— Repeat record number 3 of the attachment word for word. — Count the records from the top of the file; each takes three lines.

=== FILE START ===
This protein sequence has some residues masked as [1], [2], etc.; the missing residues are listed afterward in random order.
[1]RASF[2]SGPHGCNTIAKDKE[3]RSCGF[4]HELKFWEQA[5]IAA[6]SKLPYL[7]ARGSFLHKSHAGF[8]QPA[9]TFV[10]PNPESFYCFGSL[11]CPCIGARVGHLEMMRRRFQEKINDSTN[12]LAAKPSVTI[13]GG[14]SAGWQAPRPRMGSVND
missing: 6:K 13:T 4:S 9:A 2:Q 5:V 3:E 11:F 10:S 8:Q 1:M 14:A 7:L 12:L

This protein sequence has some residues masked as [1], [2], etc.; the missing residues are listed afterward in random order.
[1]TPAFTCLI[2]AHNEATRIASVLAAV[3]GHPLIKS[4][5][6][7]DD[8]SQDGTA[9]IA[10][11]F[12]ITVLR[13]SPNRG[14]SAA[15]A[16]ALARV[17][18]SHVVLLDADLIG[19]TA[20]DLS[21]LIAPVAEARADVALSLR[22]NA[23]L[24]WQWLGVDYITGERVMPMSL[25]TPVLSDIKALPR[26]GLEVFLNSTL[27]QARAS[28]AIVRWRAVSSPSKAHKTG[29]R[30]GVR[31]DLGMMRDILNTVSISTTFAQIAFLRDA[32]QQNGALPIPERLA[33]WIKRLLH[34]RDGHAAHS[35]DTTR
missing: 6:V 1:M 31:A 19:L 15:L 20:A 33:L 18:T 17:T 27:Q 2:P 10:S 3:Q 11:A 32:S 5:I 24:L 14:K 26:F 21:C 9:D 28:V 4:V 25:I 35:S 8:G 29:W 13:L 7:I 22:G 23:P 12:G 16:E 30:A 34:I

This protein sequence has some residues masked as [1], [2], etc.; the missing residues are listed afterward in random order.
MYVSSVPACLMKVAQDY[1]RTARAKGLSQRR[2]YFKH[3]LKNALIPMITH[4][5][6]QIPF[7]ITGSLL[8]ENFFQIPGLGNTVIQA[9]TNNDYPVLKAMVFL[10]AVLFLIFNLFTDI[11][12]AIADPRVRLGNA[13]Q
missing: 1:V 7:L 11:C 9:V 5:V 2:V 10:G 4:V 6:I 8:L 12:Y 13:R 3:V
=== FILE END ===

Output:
This protein sequence has some residues masked as [1], [2], etc.; the missing residues are listed afterward in random order.
MYVSSVPACLMKVAQDY[1]RTARAKGLSQRR[2]YFKH[3]LKNALIPMITH[4][5][6]QIPF[7]ITGSLL[8]ENFFQIPGLGNTVIQA[9]TNNDYPVLKAMVFL[10]AVLFLIFNLFTDI[11][12]AIADPRVRLGNA[13]Q
missing: 1:V 7:L 11:C 9:V 5:V 2:V 10:G 4:V 6:I 8:L 12:Y 13:R 3:V